Nature Spares No One

Floods in Bangladesh hit 5 million people

A Woman leaves with a clutch of medicine from an emergency medical camp in Sundarganj, Gaibandha. PC: Jakariya
by Naushad Ali Husein
August 5, 2019

Jasim Uddin has managed to get within a stone’s throw from his home by boat. But now the boat struggles, squeezed between two buildings before coming to his doorstep. It suddenly dawns on him that the boat won’t make it through. After a day of helping flood victims, there’s only one way home — swimming.

It’s been five years since Jasim started working for Friendship, building disaster resilience in the island communities along Bangladesh’s immense rivers. In the chars (or river islands) floods are an annual misfortune.

But this year, the surge has breached the embankments that protect the mainland, and Jasim and his colleagues are experiencing the disaster first hand.

In a normal year, the waters will surge high enough to submerge the chars twice over. The homes are designed so that the water comes and goes like that unwanted guest you can’t turn away. Valuables go inside a trunk, whilst beds, tables and charpoys are raised on bricks or stilts to provide dry surfaces for everything from cooking to a platform for live chickens.  Meanwhile, waters rise as high as a foot or two, and sometimes even higher.

A home in Char Ghughumari

“But the floods this year have been much more intense than in previous years,” said Jasim. “In many places, water has surpassed the roofs. No land was left in Rowmari that wasn’t flooded.” Thankfully, in recent years the communities have developed several ways to cope.

A disaster volunteer team consisting of five men and five women works in the 20 villages in Rowmari where Friendship is active. “These teams scoured the area, rescuing people who were no longer able to live in their homes,” said Masrafur Rahman Masum, project manager at Friendship. “We’ve trained them in search and rescue techniques, and they have been helping people move their livestock and possessions to the nearest high grounds.”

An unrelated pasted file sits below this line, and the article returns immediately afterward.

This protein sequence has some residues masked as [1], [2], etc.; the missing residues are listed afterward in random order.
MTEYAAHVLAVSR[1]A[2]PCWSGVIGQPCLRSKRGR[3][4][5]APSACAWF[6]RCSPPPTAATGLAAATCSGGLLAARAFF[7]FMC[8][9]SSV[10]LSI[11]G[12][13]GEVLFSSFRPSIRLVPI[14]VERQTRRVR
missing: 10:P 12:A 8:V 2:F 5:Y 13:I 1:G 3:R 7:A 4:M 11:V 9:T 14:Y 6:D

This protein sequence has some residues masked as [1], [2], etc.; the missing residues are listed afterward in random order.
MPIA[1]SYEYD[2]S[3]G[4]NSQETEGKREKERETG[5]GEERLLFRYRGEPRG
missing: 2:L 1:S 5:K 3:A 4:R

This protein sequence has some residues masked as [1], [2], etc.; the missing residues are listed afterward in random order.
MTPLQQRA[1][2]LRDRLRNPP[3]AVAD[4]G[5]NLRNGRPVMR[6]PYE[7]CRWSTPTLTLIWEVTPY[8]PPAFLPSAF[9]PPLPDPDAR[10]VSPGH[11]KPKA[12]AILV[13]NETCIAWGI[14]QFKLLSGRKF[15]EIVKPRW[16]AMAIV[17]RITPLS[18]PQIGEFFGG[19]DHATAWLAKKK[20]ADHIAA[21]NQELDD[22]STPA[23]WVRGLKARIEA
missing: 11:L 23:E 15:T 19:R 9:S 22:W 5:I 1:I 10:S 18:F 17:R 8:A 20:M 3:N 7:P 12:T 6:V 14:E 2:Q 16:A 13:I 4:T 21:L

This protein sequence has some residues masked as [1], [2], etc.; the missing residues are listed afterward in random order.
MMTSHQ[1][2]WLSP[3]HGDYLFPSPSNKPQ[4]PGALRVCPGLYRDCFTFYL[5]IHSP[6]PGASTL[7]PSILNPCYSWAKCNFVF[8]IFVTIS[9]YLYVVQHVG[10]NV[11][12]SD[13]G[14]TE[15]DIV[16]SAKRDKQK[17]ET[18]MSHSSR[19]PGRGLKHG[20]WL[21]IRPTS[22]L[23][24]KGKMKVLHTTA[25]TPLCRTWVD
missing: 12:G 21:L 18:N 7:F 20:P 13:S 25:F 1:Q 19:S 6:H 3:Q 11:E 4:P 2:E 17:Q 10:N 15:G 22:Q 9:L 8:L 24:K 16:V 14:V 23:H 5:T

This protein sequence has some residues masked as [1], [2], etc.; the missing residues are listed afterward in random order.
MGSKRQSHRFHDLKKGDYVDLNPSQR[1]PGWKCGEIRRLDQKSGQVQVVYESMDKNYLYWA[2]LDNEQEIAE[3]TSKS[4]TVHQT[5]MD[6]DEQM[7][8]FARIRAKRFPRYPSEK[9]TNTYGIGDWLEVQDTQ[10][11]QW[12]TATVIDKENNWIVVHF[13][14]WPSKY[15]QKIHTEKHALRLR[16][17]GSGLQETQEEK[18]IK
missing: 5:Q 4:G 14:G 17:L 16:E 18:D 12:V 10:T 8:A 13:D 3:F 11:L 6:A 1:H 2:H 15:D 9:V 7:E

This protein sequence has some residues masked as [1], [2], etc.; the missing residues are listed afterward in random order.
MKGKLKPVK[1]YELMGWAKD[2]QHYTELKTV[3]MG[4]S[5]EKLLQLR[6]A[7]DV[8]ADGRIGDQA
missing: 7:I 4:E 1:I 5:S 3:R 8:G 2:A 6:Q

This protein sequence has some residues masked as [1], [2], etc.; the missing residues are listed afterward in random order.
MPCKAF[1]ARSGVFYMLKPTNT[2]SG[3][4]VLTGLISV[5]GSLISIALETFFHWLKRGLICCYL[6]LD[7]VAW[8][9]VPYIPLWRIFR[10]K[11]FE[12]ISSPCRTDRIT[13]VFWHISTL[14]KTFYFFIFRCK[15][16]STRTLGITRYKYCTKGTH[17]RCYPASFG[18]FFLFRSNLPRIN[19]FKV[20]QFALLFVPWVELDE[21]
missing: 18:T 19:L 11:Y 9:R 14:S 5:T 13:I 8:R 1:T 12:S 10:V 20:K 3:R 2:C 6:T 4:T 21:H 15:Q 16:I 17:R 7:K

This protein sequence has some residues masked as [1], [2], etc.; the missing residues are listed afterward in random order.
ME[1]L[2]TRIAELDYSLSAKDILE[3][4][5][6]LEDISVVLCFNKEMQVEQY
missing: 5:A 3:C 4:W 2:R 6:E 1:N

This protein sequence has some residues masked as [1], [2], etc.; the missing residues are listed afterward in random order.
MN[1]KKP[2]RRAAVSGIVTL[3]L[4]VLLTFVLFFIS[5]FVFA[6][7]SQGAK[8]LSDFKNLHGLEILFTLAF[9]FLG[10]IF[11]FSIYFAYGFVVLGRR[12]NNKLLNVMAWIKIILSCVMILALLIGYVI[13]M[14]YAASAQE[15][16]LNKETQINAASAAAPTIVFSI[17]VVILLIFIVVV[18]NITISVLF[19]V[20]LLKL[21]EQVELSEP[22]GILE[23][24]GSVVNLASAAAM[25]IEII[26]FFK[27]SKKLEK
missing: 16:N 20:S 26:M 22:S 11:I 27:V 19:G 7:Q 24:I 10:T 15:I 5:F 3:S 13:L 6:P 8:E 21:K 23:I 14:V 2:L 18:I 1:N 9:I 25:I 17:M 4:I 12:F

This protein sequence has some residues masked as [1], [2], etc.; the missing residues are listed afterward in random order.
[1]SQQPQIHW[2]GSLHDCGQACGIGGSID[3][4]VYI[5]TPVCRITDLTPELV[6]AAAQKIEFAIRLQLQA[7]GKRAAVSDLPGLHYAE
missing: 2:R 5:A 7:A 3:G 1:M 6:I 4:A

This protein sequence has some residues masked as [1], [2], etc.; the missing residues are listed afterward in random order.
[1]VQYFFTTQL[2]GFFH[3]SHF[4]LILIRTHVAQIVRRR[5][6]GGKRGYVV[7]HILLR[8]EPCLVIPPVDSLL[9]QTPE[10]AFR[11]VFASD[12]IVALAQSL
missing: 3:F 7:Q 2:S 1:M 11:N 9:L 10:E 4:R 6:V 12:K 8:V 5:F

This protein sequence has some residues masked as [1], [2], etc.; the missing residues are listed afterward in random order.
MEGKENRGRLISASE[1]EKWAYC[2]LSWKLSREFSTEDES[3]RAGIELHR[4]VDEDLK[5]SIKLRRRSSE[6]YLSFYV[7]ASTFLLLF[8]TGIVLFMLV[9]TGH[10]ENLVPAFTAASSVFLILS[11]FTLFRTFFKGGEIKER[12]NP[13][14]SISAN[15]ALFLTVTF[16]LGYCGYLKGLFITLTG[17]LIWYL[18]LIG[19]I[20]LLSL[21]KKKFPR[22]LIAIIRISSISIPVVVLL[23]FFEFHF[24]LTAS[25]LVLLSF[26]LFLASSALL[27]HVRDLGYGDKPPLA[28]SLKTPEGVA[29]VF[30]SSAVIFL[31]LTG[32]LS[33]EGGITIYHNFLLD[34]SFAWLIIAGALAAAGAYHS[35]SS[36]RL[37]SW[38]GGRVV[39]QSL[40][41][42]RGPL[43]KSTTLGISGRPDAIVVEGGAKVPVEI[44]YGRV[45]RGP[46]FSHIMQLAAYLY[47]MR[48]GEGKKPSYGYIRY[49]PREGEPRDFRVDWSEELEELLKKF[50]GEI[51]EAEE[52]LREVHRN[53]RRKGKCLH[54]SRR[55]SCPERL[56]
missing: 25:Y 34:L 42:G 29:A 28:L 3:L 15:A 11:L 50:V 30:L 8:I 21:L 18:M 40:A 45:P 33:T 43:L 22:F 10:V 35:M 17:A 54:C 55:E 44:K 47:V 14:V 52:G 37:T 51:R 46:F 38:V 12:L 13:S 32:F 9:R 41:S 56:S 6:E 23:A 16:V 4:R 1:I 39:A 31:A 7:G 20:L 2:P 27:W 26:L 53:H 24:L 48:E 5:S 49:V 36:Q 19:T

“One family our volunteers rescued had a child that was only five days old,” said Masrafur. “They had raised their bed so that they could keep the child dry. When we reached them, the water had risen above the level of the bed. They didn’t even have a boat in which to escape.”

Volunteers trained in search and rescue techniques helped hundreds of people caught on flooded river islands move to safer locations and save their livestock

In order to achieve effective rescue, assessments are required to be made beforehand. Several river island villages now have a Friendship Disaster Management Committee consisting of village elders, local politicians, and proactive residents who work all year to find ways to be better prepared for disasters.